Leptospirosis Age-Class Specific Pathology in California Sea Lions (Zalophus californianus) During the 2018 Epidemic
IAAAM 2019
Pádraig J. Duignan1*; Emily R. Whitmer1; Barbie Halaska1; Isabella Cebreros1; Weston Hustace1; Dayna Goldsmith2; Frances M.D. Gulland1; Shawn P. Johnson1; Carlos Rios1; Cara L. Field1
1The Marine Mammal Center, Sausalito, CA, USA; 2California Animal Health & Food Safety Laboratory, Tulare, CA, USA


Leptospirosis, associated with Leptospira interrogans serovar Pomona, is an endemic infection in free-ranging California sea lions (Zalophus californianus; CSL) that causes periodic epidemics of acute disease.1 Epidemics resulting in high rates of morbidity and mortality, particularly among juvenile males, have been documented by The Marine Mammal Center (TMMC) since the early 1980s, with nephritis as the most common necropsy finding.2,3 Beginning June 2018, there was a marked increase in CSL admissions at TMMC with clinical signs of renal insufficiency and failure (see Whitmer et al. this conference). Based on standard age-class criteria for this species, all four age classes were affected with the greatest prevalence of infection observed respectively among juveniles, followed by sub-adults, yearlings and then adults. The epidemic curve for juveniles peaked in August while that for sub-adults peaked in October. Too few yearlings and adults were admitted to define disease characteristics in these age classes, so an age-class specific pathology comparison was based on two age classes: (1) combined yearlings and juveniles and (2) combined sub-adults and adults. Class 1 had significantly (X2 8.225, p=0.0041) higher survival post-admission than Class 2. At necropsy, lesions ranged in severity from nephritis with malnutrition and dehydration to an advanced uremic syndrome that included nephritis, buccal ulceration, hemorrhagic gastric ulceration, diffuse pulmonary edema, epidermal ulceration and occasionally, cerebral edema. For Class 1, approximately equal numbers of animals had these two pathologic presentations. However, for Class 2, significantly more animals presented with the advanced uremic syndrome (X2 5.451, p=0.0196). Whether this reflects a less competent immune response in younger animals with a fatal outcome earlier in the course of infection, or failure of older animals to strand and show clinical signs of illness until disease is more advanced, requires further investigation.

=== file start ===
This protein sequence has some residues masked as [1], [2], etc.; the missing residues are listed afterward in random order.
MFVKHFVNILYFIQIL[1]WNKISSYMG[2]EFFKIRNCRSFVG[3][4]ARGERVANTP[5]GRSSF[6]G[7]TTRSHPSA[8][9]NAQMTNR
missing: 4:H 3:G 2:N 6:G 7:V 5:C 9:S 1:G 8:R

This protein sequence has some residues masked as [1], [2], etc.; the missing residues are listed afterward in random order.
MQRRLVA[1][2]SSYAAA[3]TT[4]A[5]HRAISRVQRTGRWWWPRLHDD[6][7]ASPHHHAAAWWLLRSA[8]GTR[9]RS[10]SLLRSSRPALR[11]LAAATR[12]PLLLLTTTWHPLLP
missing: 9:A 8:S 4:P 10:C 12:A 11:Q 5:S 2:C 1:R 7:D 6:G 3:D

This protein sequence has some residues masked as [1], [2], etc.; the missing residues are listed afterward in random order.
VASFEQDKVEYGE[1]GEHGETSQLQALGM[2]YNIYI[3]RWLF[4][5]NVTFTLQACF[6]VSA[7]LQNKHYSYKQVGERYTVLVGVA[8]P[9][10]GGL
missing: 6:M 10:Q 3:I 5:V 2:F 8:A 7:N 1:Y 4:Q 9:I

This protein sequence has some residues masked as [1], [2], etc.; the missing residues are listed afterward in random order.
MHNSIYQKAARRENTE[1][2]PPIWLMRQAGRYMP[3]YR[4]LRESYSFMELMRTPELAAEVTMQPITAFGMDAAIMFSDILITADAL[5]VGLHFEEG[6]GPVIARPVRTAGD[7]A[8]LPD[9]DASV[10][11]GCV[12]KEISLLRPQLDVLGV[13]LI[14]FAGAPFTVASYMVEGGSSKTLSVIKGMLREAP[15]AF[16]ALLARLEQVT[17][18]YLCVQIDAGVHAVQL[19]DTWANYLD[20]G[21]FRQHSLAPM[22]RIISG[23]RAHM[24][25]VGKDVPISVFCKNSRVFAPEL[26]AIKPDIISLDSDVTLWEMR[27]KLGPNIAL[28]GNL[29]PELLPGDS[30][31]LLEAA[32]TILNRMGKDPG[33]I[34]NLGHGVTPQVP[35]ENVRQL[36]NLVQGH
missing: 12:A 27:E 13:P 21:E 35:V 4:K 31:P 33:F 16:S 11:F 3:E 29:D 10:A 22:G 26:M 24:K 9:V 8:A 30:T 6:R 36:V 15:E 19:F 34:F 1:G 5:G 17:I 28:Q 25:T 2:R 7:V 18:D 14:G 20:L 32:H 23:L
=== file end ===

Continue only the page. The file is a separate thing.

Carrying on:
The authors thank the staff and volunteers of The Marine Mammal Center for their dedicated patient care and assistance with necropsy and sample processing.

* Presenting author

Literature Cited

1.  Lloyd-Smith JO, Greig DJ, Hietala S, Ghneim GS, Palmer L, St. Leger J, Grenfell BT, Gulland FMD. 2007. Cyclical changes in seroprevalence of leptospirosis in California sea lions: endemic and epidemic disease in one host species? BMC Infect Dis. 7: 125.

2.  Dierauf LA, Vandenbroek DJ, Roletto J, Koski M, Amaya L, Gage LF. 1987. An epizootic of leptospirosis in California sea lions. J Am Vet Med Assoc. 187:1145–1148.

3.  Gulland FMD, Koski M, Lowenstine LJ, Colagrass A, Morgan L, Spraker T. 1996. Leptospirosis in California sea lions (Zalophus californianus) stranded along the central California coast, 1981–1994. J Wildl Dis. 32(4):572–580.


Speaker Information
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Pádraig Duignan
Department of Veterinary Sciences
The Marine Mammal Center, Fort Cronkhite
Sausalito, CA, USA

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